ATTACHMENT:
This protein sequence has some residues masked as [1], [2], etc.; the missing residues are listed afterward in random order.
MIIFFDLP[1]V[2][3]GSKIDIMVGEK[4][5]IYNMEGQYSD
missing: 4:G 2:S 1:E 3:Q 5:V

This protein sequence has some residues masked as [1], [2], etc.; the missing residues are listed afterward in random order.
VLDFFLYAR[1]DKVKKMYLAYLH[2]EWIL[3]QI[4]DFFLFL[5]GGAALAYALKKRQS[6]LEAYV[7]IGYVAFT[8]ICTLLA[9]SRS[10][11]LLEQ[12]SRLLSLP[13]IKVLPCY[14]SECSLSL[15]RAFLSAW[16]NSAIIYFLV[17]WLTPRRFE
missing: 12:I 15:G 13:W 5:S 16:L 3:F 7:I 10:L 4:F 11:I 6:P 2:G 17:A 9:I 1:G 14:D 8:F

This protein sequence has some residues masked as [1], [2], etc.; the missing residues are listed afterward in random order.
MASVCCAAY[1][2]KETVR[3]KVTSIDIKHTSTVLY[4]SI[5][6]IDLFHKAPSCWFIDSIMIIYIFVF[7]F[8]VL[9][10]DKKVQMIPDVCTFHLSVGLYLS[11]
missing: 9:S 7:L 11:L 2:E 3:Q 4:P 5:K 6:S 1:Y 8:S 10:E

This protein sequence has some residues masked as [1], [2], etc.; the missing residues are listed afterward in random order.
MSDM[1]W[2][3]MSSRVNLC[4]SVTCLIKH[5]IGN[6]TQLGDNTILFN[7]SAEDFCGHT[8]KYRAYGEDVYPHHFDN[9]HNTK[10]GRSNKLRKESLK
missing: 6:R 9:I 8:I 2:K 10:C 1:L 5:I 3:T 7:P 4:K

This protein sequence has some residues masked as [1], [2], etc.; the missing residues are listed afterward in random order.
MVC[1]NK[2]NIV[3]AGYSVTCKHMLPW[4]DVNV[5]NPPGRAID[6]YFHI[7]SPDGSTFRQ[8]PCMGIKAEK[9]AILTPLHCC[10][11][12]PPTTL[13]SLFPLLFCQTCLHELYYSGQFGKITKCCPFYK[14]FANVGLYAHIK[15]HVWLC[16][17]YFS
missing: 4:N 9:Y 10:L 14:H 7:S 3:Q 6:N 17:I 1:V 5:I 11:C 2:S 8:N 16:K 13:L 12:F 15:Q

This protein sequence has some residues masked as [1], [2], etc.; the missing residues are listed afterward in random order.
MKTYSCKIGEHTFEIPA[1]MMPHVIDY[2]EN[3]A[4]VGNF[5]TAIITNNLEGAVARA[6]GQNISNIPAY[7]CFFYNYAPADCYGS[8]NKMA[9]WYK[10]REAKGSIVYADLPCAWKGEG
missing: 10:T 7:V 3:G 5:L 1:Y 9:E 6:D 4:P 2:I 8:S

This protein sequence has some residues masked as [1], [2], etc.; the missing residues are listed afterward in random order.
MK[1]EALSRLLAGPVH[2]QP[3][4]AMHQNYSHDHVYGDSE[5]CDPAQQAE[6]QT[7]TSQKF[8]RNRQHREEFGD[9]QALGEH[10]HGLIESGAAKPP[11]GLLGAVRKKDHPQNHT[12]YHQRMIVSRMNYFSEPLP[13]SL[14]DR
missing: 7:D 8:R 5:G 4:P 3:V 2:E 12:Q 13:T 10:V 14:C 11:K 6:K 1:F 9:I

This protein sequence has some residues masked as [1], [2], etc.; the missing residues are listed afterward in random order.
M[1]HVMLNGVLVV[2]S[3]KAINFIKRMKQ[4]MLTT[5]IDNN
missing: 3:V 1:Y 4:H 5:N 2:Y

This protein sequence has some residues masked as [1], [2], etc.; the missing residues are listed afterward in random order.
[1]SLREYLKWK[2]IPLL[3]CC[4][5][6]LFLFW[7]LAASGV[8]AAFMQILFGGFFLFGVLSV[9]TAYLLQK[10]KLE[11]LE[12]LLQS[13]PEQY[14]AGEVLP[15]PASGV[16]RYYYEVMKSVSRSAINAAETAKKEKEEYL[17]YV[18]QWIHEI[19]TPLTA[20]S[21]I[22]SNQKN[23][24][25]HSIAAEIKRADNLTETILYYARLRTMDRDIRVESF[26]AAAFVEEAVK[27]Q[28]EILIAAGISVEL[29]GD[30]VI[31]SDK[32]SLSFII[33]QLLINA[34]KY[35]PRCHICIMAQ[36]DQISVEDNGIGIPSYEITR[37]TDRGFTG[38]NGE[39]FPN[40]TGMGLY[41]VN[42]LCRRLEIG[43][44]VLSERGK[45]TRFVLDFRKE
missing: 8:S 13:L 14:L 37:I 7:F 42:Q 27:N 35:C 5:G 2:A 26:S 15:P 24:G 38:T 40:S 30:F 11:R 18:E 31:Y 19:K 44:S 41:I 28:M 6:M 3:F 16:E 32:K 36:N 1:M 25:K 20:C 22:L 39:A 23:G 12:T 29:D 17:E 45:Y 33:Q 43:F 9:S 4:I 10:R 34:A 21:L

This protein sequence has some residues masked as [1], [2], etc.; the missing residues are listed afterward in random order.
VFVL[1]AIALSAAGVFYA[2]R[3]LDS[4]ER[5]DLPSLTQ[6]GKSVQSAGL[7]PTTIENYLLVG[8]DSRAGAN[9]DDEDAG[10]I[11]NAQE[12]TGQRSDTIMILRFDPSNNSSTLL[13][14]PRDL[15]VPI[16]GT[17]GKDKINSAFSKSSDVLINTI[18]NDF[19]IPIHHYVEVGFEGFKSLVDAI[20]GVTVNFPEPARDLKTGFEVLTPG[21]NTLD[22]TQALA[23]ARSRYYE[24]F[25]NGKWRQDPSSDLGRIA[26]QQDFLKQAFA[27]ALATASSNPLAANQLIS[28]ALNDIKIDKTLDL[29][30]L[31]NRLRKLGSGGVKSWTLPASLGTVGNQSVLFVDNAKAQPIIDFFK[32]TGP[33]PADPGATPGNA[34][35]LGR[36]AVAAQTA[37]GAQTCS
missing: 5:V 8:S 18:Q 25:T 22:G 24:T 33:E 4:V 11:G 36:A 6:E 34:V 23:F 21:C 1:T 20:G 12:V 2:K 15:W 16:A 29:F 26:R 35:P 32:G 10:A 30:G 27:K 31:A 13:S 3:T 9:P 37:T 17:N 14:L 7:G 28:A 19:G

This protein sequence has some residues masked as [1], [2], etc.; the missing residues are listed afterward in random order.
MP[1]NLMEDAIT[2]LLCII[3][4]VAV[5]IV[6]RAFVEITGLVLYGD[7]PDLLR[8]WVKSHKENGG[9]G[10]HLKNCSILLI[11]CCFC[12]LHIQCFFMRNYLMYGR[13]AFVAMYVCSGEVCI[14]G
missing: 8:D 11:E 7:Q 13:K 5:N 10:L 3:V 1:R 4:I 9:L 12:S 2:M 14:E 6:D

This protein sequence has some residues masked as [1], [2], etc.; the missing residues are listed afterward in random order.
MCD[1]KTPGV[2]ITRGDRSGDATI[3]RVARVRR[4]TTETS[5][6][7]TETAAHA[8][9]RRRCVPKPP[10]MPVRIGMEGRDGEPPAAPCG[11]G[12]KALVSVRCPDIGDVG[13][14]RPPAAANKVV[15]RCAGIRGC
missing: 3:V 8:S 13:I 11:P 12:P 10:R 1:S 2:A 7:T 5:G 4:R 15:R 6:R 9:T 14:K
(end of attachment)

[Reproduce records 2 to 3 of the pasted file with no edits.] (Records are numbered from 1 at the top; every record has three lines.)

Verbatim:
This protein sequence has some residues masked as [1], [2], etc.; the missing residues are listed afterward in random order.
VLDFFLYAR[1]DKVKKMYLAYLH[2]EWIL[3]QI[4]DFFLFL[5]GGAALAYALKKRQS[6]LEAYV[7]IGYVAFT[8]ICTLLA[9]SRS[10][11]LLEQ[12]SRLLSLP[13]IKVLPCY[14]SECSLSL[15]RAFLSAW[16]NSAIIYFLV[17]WLTPRRFE
missing: 12:I 15:G 13:W 5:S 16:L 3:F 7:I 10:L 4:F 11:I 6:P 2:G 17:A 9:I 1:G 14:D 8:F

This protein sequence has some residues masked as [1], [2], etc.; the missing residues are listed afterward in random order.
MASVCCAAY[1][2]KETVR[3]KVTSIDIKHTSTVLY[4]SI[5][6]IDLFHKAPSCWFIDSIMIIYIFVF[7]F[8]VL[9][10]DKKVQMIPDVCTFHLSVGLYLS[11]
missing: 9:S 7:L 11:L 2:E 3:Q 4:P 5:K 6:S 1:Y 8:S 10:E